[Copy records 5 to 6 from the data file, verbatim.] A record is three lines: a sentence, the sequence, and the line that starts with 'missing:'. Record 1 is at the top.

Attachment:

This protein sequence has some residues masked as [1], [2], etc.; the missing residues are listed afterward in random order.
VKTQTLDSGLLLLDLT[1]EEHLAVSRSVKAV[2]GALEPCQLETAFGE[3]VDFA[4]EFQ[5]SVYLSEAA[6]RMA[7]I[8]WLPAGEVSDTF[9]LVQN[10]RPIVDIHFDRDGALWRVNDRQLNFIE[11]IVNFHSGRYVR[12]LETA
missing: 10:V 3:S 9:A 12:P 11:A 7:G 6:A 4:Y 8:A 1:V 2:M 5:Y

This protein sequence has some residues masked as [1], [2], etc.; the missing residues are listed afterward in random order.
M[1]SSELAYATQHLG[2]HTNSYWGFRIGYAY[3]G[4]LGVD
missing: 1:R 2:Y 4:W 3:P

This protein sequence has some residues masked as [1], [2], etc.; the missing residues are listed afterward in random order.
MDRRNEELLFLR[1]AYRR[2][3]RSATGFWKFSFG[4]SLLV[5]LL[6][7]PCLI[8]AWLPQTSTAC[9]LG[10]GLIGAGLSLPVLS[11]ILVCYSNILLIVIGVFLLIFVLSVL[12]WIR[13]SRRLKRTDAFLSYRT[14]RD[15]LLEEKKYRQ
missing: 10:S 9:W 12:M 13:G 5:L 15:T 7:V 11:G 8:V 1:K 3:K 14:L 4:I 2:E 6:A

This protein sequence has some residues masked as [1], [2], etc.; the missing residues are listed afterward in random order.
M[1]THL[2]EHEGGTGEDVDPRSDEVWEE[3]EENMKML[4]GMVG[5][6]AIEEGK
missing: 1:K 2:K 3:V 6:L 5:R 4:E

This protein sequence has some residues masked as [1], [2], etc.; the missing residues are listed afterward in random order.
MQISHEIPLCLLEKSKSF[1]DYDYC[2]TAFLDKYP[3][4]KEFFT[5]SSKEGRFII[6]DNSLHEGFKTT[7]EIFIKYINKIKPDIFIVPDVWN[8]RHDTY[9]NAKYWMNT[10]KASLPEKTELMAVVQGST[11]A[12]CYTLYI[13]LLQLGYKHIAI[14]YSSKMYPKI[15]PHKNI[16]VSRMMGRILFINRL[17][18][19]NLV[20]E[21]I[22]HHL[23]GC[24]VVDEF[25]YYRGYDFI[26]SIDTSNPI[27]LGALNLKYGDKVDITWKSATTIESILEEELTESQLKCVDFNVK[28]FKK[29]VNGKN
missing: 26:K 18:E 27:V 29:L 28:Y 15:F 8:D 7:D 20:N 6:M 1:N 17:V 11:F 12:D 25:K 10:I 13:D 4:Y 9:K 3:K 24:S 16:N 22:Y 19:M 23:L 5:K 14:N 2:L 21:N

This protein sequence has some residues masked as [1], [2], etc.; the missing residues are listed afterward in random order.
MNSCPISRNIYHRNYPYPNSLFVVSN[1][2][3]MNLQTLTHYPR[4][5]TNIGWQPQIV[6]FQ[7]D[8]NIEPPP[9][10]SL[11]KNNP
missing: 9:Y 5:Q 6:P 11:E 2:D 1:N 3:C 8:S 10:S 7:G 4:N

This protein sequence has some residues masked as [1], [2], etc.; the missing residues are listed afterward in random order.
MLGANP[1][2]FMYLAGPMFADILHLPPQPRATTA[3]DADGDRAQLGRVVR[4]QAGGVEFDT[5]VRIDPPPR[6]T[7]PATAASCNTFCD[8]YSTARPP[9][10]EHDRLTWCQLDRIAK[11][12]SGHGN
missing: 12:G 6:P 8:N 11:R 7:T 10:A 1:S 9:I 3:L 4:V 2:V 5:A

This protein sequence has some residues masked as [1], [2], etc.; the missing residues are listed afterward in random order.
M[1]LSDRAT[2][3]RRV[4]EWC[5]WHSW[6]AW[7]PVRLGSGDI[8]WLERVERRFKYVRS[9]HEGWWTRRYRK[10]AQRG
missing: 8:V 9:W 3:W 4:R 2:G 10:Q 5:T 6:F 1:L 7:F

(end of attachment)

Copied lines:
This protein sequence has some residues masked as [1], [2], etc.; the missing residues are listed afterward in random order.
MQISHEIPLCLLEKSKSF[1]DYDYC[2]TAFLDKYP[3][4]KEFFT[5]SSKEGRFII[6]DNSLHEGFKTT[7]EIFIKYINKIKPDIFIVPDVWN[8]RHDTY[9]NAKYWMNT[10]KASLPEKTELMAVVQGST[11]A[12]CYTLYI[13]LLQLGYKHIAI[14]YSSKMYPKI[15]PHKNI[16]VSRMMGRILFINRL[17][18][19]NLV[20]E[21]I[22]HHL[23]GC[24]VVDEF[25]YYRGYDFI[26]SIDTSNPI[27]LGALNLKYGDKVDITWKSATTIESILEEELTESQLKCVDFNVK[28]FKK[29]VNGKN
missing: 26:K 18:E 27:V 29:L 28:Y 15:F 8:D 7:D 20:N 6:M 1:N 17:V 11:F 12:D 25:K 10:I 13:D 4:Y 9:K 3:K 24:S 16:N 22:Y 19:M 23:L 5:K 14:N 2:L 21:N

This protein sequence has some residues masked as [1], [2], etc.; the missing residues are listed afterward in random order.
MNSCPISRNIYHRNYPYPNSLFVVSN[1][2][3]MNLQTLTHYPR[4][5]TNIGWQPQIV[6]FQ[7]D[8]NIEPPP[9][10]SL[11]KNNP
missing: 9:Y 5:Q 6:P 11:E 2:D 1:N 3:C 8:S 10:S 7:G 4:N